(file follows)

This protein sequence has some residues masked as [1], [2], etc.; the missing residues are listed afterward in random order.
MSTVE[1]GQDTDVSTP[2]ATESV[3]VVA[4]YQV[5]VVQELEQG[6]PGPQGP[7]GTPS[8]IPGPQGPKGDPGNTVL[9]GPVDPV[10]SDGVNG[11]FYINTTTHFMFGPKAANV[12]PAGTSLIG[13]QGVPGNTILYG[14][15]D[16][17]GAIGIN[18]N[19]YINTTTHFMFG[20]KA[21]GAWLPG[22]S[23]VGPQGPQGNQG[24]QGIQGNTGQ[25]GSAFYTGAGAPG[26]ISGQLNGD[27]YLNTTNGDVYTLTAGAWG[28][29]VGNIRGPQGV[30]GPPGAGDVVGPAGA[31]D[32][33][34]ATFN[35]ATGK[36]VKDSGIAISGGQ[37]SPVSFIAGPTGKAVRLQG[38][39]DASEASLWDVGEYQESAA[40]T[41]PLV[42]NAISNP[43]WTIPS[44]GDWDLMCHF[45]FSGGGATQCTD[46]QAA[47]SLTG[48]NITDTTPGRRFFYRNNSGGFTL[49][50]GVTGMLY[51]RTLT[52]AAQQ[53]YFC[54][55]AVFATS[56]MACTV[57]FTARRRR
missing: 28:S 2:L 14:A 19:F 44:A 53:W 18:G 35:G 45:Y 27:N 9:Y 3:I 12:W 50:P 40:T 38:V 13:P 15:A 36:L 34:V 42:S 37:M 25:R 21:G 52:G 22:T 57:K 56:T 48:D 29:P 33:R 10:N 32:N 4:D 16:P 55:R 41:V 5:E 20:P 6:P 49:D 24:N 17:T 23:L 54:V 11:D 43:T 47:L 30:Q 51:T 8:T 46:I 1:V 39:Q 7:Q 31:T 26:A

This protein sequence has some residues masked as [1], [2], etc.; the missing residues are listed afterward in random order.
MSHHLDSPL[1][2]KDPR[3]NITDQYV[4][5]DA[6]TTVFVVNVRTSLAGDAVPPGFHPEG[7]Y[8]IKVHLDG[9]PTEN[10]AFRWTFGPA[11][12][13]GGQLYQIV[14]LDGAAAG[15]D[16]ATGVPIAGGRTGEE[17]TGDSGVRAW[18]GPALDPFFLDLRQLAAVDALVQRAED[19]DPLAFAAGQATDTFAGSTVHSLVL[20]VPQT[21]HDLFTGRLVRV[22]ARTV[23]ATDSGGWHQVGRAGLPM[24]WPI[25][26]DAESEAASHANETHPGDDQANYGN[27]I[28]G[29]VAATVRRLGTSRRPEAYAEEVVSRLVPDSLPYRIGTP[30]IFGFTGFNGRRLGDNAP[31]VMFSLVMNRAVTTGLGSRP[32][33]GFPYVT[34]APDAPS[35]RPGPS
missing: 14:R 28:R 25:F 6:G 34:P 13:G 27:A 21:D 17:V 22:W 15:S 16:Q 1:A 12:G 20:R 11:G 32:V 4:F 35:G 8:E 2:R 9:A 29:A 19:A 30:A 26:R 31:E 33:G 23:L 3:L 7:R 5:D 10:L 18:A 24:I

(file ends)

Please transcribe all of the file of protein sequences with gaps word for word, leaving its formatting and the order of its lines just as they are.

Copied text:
This protein sequence has some residues masked as [1], [2], etc.; the missing residues are listed afterward in random order.
MSTVE[1]GQDTDVSTP[2]ATESV[3]VVA[4]YQV[5]VVQELEQG[6]PGPQGP[7]GTPS[8]IPGPQGPKGDPGNTVL[9]GPVDPV[10]SDGVNG[11]FYINTTTHFMFGPKAANV[12]PAGTSLIG[13]QGVPGNTILYG[14][15]D[16][17]GAIGIN[18]N[19]YINTTTHFMFG[20]KA[21]GAWLPG[22]S[23]VGPQGPQGNQG[24]QGIQGNTGQ[25]GSAFYTGAGAPG[26]ISGQLNGD[27]YLNTTNGDVYTLTAGAWG[28][29]VGNIRGPQGV[30]GPPGAGDVVGPAGA[31]D[32][33][34]ATFN[35]ATGK[36]VKDSGIAISGGQ[37]SPVSFIAGPTGKAVRLQG[38][39]DASEASLWDVGEYQESAA[40]T[41]PLV[42]NAISNP[43]WTIPS[44]GDWDLMCHF[45]FSGGGATQCTD[46]QAA[47]SLTG[48]NITDTTPGRRFFYRNNSGGFTL[49][50]GVTGMLY[51]RTLT[52]AAQQ[53]YFC[54][55]AVFATS[56]MACTV[57]FTARRRR
missing: 28:S 2:L 14:A 19:F 44:A 53:W 18:G 35:G 45:Y 27:N 9:Y 3:I 12:W 50:P 40:T 38:V 13:P 15:A 36:L 34:V 42:S 37:M 25:R 21:G 52:G 22:T 57:K 56:T 48:D 29:P 33:R 10:N 32:N 4:D 16:P 55:R 41:V 5:E 20:P 6:P 49:D 24:N 17:T 23:L 54:V 11:D 43:T 47:L 30:Q 51:T 8:T 46:I 1:V 39:Q 7:Q 31:T 26:A

This protein sequence has some residues masked as [1], [2], etc.; the missing residues are listed afterward in random order.
MSHHLDSPL[1][2]KDPR[3]NITDQYV[4][5]DA[6]TTVFVVNVRTSLAGDAVPPGFHPEG[7]Y[8]IKVHLDG[9]PTEN[10]AFRWTFGPA[11][12][13]GGQLYQIV[14]LDGAAAG[15]D[16]ATGVPIAGGRTGEE[17]TGDSGVRAW[18]GPALDPFFLDLRQLAAVDALVQRAED[19]DPLAFAAGQATDTFAGSTVHSLVL[20]VPQT[21]HDLFTGRLVRV[22]ARTV[23]ATDSGGWHQVGRAGLPM[24]WPI[25][26]DAESEAASHANETHPGDDQANYGN[27]I[28]G[29]VAATVRRLGTSRRPEAYAEEVVSRLVPDSLPYRIGTP[30]IFGFTGFNGRRLGDNAP[31]VMFSLVMNRAVTTGLGSRP[32][33]GFPYVT[34]APDAPS[35]RPGPS
missing: 14:R 28:R 25:F 6:G 34:P 13:G 27:A 21:D 17:V 22:W 15:S 16:Q 1:A 12:G 20:R 11:G 32:V 4:F 35:G 8:E 2:R 9:A 29:A 19:A 30:A 26:R 31:E 33:G 23:L 3:L 7:R 5:D 10:L 18:A 24:I